Eighty-six years ago, the Marquette Law School community waited anxiously to move into a new law building. The attached photograph is from the spring or summer of 1924 and shows the structure of what would later be known as Sensenbrenner Hall.
The Sensenbrenner name would not be attached to the site for another three decades and, during its early history, the building was known simply as the Law Building. (This apellation can be seen on the sign in the right hand bottom corner of the photograph.)
A note in the August 19 edition of the Milwaukee Journal newspaper indicated that by that date the building had been completed. The official dedication ceremony—the subject of a forthcoming post—would be held later that month.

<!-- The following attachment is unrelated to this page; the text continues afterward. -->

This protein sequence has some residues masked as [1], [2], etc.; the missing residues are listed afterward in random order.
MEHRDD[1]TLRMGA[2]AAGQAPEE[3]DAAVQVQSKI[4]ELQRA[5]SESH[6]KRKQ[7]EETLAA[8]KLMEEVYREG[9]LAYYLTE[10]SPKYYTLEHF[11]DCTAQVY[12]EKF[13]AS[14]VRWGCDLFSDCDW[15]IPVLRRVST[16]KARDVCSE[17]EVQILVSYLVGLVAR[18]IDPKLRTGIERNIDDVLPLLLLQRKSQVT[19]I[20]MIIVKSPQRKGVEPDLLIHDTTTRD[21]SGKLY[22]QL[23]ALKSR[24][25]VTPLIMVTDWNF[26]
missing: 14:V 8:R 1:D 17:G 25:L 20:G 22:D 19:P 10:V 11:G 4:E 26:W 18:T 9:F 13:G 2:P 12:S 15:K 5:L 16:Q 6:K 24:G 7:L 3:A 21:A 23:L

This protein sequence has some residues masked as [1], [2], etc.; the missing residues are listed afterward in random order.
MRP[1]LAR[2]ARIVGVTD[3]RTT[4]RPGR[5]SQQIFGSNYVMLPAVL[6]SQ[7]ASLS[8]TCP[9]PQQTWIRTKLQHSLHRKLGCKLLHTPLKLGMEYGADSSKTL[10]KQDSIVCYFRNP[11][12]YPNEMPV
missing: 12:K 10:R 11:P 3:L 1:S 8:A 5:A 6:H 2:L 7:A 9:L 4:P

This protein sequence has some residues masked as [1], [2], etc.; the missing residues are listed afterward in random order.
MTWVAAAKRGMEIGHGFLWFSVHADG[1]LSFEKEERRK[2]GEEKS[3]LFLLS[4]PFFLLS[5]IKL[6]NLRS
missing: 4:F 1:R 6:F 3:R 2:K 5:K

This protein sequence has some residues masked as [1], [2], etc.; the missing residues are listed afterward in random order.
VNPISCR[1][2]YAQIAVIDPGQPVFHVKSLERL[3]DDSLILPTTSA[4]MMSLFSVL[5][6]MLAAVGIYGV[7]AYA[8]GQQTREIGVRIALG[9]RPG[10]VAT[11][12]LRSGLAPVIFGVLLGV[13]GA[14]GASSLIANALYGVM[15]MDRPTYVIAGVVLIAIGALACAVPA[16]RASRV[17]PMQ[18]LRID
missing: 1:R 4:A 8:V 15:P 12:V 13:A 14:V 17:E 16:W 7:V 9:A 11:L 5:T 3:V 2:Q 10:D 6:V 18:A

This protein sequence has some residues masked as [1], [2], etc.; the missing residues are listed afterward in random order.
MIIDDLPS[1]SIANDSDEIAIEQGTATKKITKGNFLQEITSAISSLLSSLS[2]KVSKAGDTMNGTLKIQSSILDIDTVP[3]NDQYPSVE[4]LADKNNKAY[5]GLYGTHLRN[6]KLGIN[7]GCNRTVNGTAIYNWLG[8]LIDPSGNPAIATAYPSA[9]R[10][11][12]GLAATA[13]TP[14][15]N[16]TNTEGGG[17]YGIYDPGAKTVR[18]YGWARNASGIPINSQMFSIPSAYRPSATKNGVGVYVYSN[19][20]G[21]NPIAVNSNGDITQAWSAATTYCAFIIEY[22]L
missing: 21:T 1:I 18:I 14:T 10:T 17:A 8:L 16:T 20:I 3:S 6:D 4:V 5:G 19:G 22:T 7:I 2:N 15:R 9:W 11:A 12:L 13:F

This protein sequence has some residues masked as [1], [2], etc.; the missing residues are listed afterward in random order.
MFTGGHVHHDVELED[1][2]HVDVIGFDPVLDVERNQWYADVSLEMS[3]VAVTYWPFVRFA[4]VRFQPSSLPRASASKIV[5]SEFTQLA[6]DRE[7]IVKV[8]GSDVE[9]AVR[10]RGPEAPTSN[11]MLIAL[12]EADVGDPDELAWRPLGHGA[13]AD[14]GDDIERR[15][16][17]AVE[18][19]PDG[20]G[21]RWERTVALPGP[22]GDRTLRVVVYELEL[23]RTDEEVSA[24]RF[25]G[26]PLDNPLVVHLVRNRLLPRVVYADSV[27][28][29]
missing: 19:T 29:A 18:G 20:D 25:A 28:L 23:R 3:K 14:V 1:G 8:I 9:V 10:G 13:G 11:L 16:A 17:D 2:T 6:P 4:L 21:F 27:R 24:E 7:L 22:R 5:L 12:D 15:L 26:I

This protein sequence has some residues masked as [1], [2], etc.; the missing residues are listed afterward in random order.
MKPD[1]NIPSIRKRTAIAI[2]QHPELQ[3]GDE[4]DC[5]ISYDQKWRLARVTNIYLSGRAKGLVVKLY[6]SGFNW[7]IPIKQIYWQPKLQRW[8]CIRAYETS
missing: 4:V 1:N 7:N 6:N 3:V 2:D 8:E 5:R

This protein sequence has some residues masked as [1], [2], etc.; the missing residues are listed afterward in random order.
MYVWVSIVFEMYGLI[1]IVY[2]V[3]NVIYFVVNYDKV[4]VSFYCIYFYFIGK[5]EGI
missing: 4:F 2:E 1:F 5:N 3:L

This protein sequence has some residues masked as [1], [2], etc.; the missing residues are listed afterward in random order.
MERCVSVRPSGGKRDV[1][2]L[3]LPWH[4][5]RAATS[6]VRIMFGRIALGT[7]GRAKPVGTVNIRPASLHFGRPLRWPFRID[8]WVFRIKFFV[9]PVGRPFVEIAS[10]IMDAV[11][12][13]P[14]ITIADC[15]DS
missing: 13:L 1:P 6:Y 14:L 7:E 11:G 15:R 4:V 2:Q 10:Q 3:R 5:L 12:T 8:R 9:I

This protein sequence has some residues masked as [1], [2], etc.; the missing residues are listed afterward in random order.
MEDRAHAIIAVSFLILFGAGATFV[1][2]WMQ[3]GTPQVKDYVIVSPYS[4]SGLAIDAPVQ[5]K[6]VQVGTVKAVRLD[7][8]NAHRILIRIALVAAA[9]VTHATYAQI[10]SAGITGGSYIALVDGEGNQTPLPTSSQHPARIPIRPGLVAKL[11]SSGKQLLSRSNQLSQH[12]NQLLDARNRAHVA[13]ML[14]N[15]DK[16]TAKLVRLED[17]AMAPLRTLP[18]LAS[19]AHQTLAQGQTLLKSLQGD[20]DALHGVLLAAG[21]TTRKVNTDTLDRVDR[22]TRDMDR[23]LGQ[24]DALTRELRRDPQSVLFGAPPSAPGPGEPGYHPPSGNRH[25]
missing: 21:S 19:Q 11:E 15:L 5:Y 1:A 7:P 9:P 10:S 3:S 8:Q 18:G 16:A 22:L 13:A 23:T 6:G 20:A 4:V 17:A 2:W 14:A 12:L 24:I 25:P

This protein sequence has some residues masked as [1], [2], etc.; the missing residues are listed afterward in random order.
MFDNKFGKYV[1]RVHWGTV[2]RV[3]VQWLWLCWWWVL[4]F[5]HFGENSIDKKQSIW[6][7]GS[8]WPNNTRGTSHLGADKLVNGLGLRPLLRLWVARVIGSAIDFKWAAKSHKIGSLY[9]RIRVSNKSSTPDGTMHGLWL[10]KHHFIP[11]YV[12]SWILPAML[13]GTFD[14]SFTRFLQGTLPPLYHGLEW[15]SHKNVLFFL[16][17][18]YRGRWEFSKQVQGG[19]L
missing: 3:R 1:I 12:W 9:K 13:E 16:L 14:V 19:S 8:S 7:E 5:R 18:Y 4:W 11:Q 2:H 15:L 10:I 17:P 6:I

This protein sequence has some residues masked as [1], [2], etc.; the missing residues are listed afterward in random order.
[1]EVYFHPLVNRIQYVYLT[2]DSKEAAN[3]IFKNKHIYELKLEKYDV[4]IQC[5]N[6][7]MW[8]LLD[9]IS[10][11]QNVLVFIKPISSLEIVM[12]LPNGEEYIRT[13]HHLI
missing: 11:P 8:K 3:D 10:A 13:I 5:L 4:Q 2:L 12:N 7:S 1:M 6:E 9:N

The Law Building was constructed on the site of the previous law school building, the renovated Mackie Mansion. Where law school classes were held during construction in the spring of 1924 remains something of a mystery. Older photographs show that the Mackie Mansion was set back from Wisconsin Avenue a good distance (while the new building fronted directly on the street), so it is possible that classes could have continued in the older building during the construction.
On the other hand, by the time of the construction of the new Law Building, Marquette University boasted a total of 15 university buildings, so there were likely a number of options where law classes could have been held.
(Editor’s note: The photo also shows the difficulty, even then, of finding an open parking space.)